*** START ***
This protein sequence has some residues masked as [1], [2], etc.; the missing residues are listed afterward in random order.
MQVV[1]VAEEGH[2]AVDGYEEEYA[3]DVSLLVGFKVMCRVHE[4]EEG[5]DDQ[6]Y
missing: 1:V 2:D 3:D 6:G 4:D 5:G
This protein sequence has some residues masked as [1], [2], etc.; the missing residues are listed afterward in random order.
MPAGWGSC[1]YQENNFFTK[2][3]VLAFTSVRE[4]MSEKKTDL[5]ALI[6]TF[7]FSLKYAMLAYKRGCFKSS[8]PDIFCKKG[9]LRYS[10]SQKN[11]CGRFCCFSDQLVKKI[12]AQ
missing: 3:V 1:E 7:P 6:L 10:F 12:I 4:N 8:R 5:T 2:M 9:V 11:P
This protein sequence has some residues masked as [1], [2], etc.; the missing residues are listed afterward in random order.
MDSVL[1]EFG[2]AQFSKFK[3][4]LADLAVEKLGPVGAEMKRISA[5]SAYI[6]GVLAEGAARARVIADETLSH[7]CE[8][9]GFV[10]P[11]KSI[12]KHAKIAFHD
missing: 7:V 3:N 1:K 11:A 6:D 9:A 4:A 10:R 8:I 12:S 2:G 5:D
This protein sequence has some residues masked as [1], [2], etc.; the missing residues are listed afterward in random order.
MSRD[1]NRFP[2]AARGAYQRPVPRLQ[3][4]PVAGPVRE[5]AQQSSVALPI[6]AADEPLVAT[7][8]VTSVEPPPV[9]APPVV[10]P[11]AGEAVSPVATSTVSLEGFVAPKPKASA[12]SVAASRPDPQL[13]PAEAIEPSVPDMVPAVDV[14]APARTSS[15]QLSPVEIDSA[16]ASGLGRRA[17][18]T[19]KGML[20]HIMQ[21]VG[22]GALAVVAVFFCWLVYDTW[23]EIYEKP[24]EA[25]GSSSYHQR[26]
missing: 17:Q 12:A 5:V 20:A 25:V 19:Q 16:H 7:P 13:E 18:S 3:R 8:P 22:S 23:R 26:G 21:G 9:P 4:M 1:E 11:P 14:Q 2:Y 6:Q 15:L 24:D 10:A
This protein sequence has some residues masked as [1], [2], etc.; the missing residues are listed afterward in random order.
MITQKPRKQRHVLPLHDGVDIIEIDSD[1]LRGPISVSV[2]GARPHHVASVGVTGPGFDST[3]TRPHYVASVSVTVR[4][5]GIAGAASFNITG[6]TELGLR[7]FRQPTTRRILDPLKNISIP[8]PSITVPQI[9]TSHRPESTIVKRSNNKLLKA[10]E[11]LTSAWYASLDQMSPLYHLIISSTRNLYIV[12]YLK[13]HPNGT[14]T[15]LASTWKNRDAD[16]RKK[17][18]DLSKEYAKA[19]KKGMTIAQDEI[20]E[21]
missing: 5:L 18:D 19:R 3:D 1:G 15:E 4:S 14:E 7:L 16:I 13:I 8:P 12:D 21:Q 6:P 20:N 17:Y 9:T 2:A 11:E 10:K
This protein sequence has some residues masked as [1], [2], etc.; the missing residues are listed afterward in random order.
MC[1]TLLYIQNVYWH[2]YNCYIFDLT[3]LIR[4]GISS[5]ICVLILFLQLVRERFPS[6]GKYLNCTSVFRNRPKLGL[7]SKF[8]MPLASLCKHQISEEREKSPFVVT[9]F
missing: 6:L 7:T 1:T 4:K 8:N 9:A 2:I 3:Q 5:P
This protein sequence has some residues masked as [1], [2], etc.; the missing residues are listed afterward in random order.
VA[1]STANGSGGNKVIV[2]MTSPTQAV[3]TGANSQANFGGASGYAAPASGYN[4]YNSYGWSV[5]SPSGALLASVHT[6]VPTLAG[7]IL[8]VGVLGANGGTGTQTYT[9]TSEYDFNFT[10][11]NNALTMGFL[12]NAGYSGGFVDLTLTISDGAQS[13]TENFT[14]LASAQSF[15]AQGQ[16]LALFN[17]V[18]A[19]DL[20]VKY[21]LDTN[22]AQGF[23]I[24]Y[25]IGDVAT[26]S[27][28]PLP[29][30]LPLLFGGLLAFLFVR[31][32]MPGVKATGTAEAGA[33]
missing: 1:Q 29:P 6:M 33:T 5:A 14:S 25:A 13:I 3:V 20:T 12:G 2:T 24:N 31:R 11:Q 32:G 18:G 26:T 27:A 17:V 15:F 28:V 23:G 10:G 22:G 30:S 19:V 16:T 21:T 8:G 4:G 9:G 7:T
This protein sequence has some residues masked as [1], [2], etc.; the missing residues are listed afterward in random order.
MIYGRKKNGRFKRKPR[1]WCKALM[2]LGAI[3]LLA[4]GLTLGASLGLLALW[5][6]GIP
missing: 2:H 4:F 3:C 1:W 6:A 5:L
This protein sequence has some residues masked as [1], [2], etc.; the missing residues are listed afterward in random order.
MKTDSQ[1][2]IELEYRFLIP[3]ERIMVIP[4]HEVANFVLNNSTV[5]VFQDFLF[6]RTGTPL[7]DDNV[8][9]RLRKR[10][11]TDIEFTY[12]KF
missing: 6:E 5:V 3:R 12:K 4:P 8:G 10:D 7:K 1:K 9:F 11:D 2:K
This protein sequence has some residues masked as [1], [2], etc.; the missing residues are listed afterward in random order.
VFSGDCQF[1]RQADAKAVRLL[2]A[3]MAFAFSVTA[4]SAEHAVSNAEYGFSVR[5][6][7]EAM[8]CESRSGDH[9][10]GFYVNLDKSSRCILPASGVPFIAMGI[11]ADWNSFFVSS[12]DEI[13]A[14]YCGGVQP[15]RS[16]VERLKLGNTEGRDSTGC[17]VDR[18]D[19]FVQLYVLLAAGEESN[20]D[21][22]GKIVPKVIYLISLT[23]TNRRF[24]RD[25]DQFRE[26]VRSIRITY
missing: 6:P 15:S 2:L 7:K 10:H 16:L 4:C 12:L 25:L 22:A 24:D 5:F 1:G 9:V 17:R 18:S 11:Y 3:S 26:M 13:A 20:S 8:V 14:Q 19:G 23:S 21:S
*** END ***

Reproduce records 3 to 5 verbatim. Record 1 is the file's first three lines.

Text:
This protein sequence has some residues masked as [1], [2], etc.; the missing residues are listed afterward in random order.
MDSVL[1]EFG[2]AQFSKFK[3][4]LADLAVEKLGPVGAEMKRISA[5]SAYI[6]GVLAEGAARARVIADETLSH[7]CE[8][9]GFV[10]P[11]KSI[12]KHAKIAFHD
missing: 7:V 3:N 1:K 11:A 6:D 9:A 4:A 10:R 8:I 12:S 2:G 5:D
This protein sequence has some residues masked as [1], [2], etc.; the missing residues are listed afterward in random order.
MSRD[1]NRFP[2]AARGAYQRPVPRLQ[3][4]PVAGPVRE[5]AQQSSVALPI[6]AADEPLVAT[7][8]VTSVEPPPV[9]APPVV[10]P[11]AGEAVSPVATSTVSLEGFVAPKPKASA[12]SVAASRPDPQL[13]PAEAIEPSVPDMVPAVDV[14]APARTSS[15]QLSPVEIDSA[16]ASGLGRRA[17][18]T[19]KGML[20]HIMQ[21]VG[22]GALAVVAVFFCWLVYDTW[23]EIYEKP[24]EA[25]GSSSYHQR[26]
missing: 17:Q 12:A 5:V 20:A 25:V 19:Q 16:H 7:P 13:E 18:S 3:R 8:P 22:S 23:R 26:G 21:G 9:P 4:M 1:E 11:P 14:Q 2:Y 6:Q 15:L 24:D 10:A
This protein sequence has some residues masked as [1], [2], etc.; the missing residues are listed afterward in random order.
MITQKPRKQRHVLPLHDGVDIIEIDSD[1]LRGPISVSV[2]GARPHHVASVGVTGPGFDST[3]TRPHYVASVSVTVR[4][5]GIAGAASFNITG[6]TELGLR[7]FRQPTTRRILDPLKNISIP[8]PSITVPQI[9]TSHRPESTIVKRSNNKLLKA[10]E[11]LTSAWYASLDQMSPLYHLIISSTRNLYIV[12]YLK[13]HPNGT[14]T[15]LASTWKNRDAD[16]RKK[17][18]DLSKEYAKA[19]KKGMTIAQDEI[20]E[21]
missing: 5:L 18:D 19:R 3:D 1:G 15:E 4:S 14:E 7:L 16:I 13:I 8:P 12:D 21:Q 6:P 20:N 17:Y 9:T 2:A 11:E 10:K